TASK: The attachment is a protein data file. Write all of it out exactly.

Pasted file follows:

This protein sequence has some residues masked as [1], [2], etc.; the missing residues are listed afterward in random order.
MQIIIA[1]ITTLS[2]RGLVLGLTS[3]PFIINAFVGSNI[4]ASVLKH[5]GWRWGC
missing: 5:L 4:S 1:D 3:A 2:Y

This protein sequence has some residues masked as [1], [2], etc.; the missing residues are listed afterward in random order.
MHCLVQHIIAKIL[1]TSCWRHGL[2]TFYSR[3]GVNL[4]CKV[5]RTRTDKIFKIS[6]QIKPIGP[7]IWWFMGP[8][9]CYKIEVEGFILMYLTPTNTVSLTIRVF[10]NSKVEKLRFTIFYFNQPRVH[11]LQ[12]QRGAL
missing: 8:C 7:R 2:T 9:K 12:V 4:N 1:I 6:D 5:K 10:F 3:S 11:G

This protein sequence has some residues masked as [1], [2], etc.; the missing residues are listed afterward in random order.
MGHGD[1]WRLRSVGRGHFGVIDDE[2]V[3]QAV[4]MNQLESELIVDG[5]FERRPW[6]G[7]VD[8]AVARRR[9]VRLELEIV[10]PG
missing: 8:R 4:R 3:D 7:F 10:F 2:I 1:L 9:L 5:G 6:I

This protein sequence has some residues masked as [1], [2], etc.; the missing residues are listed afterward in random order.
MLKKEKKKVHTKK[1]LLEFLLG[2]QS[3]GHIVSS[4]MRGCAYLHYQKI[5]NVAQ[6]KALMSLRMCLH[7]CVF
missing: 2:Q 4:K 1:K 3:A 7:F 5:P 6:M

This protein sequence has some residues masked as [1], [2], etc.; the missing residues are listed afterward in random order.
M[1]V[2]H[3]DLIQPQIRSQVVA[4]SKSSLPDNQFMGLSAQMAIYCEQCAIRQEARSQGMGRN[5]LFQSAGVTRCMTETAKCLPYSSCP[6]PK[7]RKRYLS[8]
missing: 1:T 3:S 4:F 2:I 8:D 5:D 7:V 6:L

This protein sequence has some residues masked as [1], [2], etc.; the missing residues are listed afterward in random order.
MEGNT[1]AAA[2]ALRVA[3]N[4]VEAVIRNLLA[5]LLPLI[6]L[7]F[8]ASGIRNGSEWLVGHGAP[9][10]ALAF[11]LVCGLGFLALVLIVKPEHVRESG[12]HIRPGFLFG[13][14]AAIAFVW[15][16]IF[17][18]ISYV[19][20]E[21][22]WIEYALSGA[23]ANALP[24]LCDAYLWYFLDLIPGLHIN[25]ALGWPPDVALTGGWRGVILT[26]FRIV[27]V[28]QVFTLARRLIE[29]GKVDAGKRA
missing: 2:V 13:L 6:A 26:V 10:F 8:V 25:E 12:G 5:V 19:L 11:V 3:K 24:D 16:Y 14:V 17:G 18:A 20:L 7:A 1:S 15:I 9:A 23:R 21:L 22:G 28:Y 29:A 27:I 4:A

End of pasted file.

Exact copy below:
This protein sequence has some residues masked as [1], [2], etc.; the missing residues are listed afterward in random order.
MQIIIA[1]ITTLS[2]RGLVLGLTS[3]PFIINAFVGSNI[4]ASVLKH[5]GWRWGC
missing: 5:L 4:S 1:D 3:A 2:Y

This protein sequence has some residues masked as [1], [2], etc.; the missing residues are listed afterward in random order.
MHCLVQHIIAKIL[1]TSCWRHGL[2]TFYSR[3]GVNL[4]CKV[5]RTRTDKIFKIS[6]QIKPIGP[7]IWWFMGP[8][9]CYKIEVEGFILMYLTPTNTVSLTIRVF[10]NSKVEKLRFTIFYFNQPRVH[11]LQ[12]QRGAL
missing: 8:C 7:R 2:T 9:K 12:V 4:N 1:I 6:D 5:K 10:F 3:S 11:G

This protein sequence has some residues masked as [1], [2], etc.; the missing residues are listed afterward in random order.
MGHGD[1]WRLRSVGRGHFGVIDDE[2]V[3]QAV[4]MNQLESELIVDG[5]FERRPW[6]G[7]VD[8]AVARRR[9]VRLELEIV[10]PG
missing: 8:R 4:R 3:D 7:F 10:F 2:I 1:L 9:L 5:G 6:I

This protein sequence has some residues masked as [1], [2], etc.; the missing residues are listed afterward in random order.
MLKKEKKKVHTKK[1]LLEFLLG[2]QS[3]GHIVSS[4]MRGCAYLHYQKI[5]NVAQ[6]KALMSLRMCLH[7]CVF
missing: 2:Q 4:K 1:K 3:A 7:F 5:P 6:M

This protein sequence has some residues masked as [1], [2], etc.; the missing residues are listed afterward in random order.
M[1]V[2]H[3]DLIQPQIRSQVVA[4]SKSSLPDNQFMGLSAQMAIYCEQCAIRQEARSQGMGRN[5]LFQSAGVTRCMTETAKCLPYSSCP[6]PK[7]RKRYLS[8]
missing: 1:T 3:S 4:F 2:I 8:D 5:D 7:V 6:L

This protein sequence has some residues masked as [1], [2], etc.; the missing residues are listed afterward in random order.
MEGNT[1]AAA[2]ALRVA[3]N[4]VEAVIRNLLA[5]LLPLI[6]L[7]F[8]ASGIRNGSEWLVGHGAP[9][10]ALAF[11]LVCGLGFLALVLIVKPEHVRESG[12]HIRPGFLFG[13][14]AAIAFVW[15][16]IF[17][18]ISYV[19][20]E[21][22]WIEYALSGA[23]ANALP[24]LCDAYLWYFLDLIPGLHIN[25]ALGWPPDVALTGGWRGVILT[26]FRIV[27]V[28]QVFTLARRLIE[29]GKVDAGKRA
missing: 2:V 13:L 6:A 26:V 10:F 8:V 25:E 12:G 5:V 19:L 11:V 3:K 24:D 16:Y 14:V 17:G 18:A 20:L 7:A 1:S 15:I 9:A 23:R 21:L 22:G 28:Y 29:A 27:I 4:A